Columbia j-school says public lectures are ‘off the record’

The Cutline
The public was allowed at last night’s Columbia Graduate School of Journalism event featuring Vanity Fair editor Graydon Carter, and yet his lecture was designated “an off-the-record conversation.” Other journalism school-sponsored public events have been described as off the record, too. Joe Pompeo writes:

Can public events ever be considered “off the record”? The term—which signifies that a reporter cannot, under any circumstances, use a source’s remarks for publication—only really makes sense in the context of one-to-one agreements between scribes and sources. And the effort to put public events “off the record” is all the more puzzling when it comes at the behest of the world’s best known graduate journalism program—which is, after all, charged with instructing students in the basic tenets of reporting, editing and publishing.

> More on Columbia’s OTR lectures from John Koblin

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  • Anonymous

    As a longtime journalist, I learned long ago one true fact. NOTHING is ever off the record. If you believe it is, you’re a fool. Even if requested, most people find the comment sometimes gets back to them. Columbia’s attempt to have a public forum that is off the record is delusional at best.

  • http://www.facebook.com/profile.php?id=5300451 Ryan Holeywell

    This smacks of elitism from Columbia. Seems like the attitude is that the “insider” group — students and other friends of the university — can handle this information; but “outsiders” cannot.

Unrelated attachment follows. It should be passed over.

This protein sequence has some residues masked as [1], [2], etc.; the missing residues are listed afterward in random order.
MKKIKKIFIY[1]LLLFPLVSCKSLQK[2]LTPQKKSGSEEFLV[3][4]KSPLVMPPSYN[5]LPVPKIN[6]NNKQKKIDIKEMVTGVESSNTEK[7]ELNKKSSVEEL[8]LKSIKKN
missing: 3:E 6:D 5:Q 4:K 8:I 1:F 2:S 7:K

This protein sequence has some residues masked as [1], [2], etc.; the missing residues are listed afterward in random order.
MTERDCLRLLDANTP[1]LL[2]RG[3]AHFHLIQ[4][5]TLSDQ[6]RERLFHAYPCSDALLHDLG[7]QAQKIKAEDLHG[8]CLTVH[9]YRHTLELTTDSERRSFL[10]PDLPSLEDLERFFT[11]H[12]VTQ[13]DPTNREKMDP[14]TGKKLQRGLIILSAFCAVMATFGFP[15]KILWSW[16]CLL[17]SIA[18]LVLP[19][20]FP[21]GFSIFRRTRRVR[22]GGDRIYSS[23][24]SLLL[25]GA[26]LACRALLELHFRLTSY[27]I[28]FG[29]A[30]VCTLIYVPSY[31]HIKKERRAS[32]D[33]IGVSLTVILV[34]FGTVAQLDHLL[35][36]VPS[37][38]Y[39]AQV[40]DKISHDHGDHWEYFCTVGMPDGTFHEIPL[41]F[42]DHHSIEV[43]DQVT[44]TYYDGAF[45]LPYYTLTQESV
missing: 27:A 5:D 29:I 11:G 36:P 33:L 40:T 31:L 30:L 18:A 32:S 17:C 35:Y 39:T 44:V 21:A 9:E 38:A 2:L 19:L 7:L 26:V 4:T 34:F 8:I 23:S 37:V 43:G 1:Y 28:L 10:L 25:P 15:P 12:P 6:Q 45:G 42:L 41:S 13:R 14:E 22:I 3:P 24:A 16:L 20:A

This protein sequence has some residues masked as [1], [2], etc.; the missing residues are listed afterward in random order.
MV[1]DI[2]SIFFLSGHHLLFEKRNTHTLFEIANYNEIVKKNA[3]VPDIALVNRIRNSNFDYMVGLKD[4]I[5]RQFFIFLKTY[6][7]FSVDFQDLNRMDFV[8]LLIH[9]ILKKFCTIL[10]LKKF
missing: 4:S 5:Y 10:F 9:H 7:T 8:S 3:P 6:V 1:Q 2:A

Also, I think media reporters should feel free to report these events as they see fit. Whether a flak says it’s on the record or off the record is completely irrelevant if the event truly is open to the public. At that point, the journalist isn’t trading access for conditions such as an OTR request. He is simply a member of the public repeating what he sees and hears.

  • Anonymous

    this off-the-record policy is so thoroughly stupid as to make one wonder about the sanity of those asking for and granting it.

    first of all, exactly what state secrets could a magazine editor possibly have? this, after all, is NOT an example of national security. it is hard to imagine that such secrets could even exist. what are the examples in past lecures that actually support these off-the-record arguments?

    columbia’s defense of the secrecy policy — which is itself a thorough, total embarrassment, laughable — is that students attending the lecture might somehow be deprived of information so critical that their futures might, well, might be in jeopardy. huh? is columbia serious?

    a “secret” that is revealed to a 300-member audience is no longer a frigging secret. it is a stunning admission that some at columbia actually believe such secrecy is possible much less defenseable.